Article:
The E.C. Carr Astronomical Observatory (CAO) of the Royal Astronomical Society of Canada (RASC), Toronto is celebrating its 20th Anniversary this year. As a part of the celebrations, a rocket-making workshop was organised at the Observatory on 23-24 June 2018 by Tony Horvatin, one of the RASC volunteers. We have known Tony for several years. Among other things, he organises the model rocket launches during the annual Open House and Awards Picnic at the CAO.

both rockets
Artash and Arushi with the rockets they built

We were excited about this workshop as we love space, rockets, and robotics – and here was our chance to build and fly our own rockets! To build rockets powerful enough to reach Moon and beyond, we need to learn how to get rockets to lift off the Earth.

The workshop moved ahead with a fast pace. We first checked if we had all the necessary parts for building the rockets. It included the body, motor mounts, fins, nose cone, parachutes, and the motors (basically solid fuel for combustion) for propelling the rockets.

antennas 2
Rocket making in progress, including setting up radio transmission

We started with attaching the motor mounts to the rocket body. Motor mounts are tubes where we would later attach the motors to launch the rockets. It was followed by attaching the fins. Fins are required in small rockets to provide stability and ensure that they do not spin during their flight. Bigger rockets such as those launched by NASA and private space companies do not have fins as stability is provided by gimbaling the motors using computer algorithms. The onboard computers control the direction of the nozzle of the rocket engines to ensure they stay on their flight path.

It is important to align the fins well so that they are symmetrical with respect to the body of the rocket. This was probably the hardest part of rocket building as we had to get the angles correct and the fins made from balsa wood were difficult to glue. Once the fins were firmly attached, we proceeded to attach the nose cones using the shock cords. Shock cords absorb the impact of separation of nose cone with the rest of the body at the highest point of the flight. Nose cones also gave our creation the cool rocket shape.

Building rockets is a very intensive activity as it involves measurement, alignments and attention to small details such as how to tie knots and which cords to use. Some of the cords are elastic while others are fire resistant.

tired but data received
Progamming the Micro:Bit to get telemetry data from the Rockets

We took a small break from the building process for snacks followed by a presentation by Tony about the Model Rocket Safety Code of the National Association of Rocketry, The Rocket Safety Code lays out the do’s and the don’ts of launching rockets. The list of don’ts was more interesting. For example, I will not launch rockets into the clouds, I will not launch live animals in my rocket, and my rocket will not weigh more than 1.5 kgs at lift-off. Our favourite one was –  I will only launch the rockets outdoors!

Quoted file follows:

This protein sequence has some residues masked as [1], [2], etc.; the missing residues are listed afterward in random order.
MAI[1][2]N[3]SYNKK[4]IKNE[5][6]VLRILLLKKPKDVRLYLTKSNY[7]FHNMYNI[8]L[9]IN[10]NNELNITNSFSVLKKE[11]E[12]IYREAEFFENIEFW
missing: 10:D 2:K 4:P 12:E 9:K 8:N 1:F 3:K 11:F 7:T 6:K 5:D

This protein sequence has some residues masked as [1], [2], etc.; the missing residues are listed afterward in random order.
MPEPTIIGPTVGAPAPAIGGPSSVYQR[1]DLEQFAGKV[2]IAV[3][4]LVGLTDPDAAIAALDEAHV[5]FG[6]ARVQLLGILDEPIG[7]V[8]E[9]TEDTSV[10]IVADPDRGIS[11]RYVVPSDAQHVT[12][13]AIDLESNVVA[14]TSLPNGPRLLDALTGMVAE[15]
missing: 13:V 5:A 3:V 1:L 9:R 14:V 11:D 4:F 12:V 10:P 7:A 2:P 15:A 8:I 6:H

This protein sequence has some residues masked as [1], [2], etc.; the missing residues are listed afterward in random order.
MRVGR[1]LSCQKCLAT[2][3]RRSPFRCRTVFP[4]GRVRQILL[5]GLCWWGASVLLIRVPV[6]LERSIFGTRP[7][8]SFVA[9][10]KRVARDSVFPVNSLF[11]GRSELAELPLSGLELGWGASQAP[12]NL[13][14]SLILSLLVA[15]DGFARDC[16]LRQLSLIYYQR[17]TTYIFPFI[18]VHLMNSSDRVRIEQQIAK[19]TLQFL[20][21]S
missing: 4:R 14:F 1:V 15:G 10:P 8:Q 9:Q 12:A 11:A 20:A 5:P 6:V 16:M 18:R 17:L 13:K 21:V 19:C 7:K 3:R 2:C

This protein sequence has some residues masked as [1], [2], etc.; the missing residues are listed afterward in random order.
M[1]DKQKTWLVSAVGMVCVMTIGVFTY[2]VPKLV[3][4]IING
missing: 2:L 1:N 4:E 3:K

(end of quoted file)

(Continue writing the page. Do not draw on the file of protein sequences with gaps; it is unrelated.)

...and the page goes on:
shock cord attached
Arushi getting ready to put the nose cone on her Rocket

The rocket making group was a very friendly bunch and we asked and assisted each other a lot. The best part of rocket making was attaching the parachute to the nose cone. Parachutes are needed so that the rockets do not freefall once they have reached their highest point (apogee). As per the Rocket Safety Code, the model rocket must use a recovery system so that it returns safely to the ground. And the recovery system should be prepared with due care to assure that it will deploy properly. This also ensures that our rockets can be recovered safely without damage and can be flown again.

tony launch pad
Tony setting up the new launch pads

Folding parachutes is a crucial but fun activity. We learned that parachutes must be folded in a way that there are no hard creases and the cords will not entangle with each other. Furthermore, wadding paper must be inserted before parachutes are folded into the tube. This ensures the parachute does not burn when the motor sends up a burst of exhaust to pop up the nose cone and release the parachute. We learned an important tip – always fold the parachute just before the launch and not the previous day. This reduces the chances of entanglement and improper deployment.

artash with camera ready
Our Rocket ready with an onboard camera

By the end of the evening, our rockets were almost complete, and we were looking forward to launching them the next day.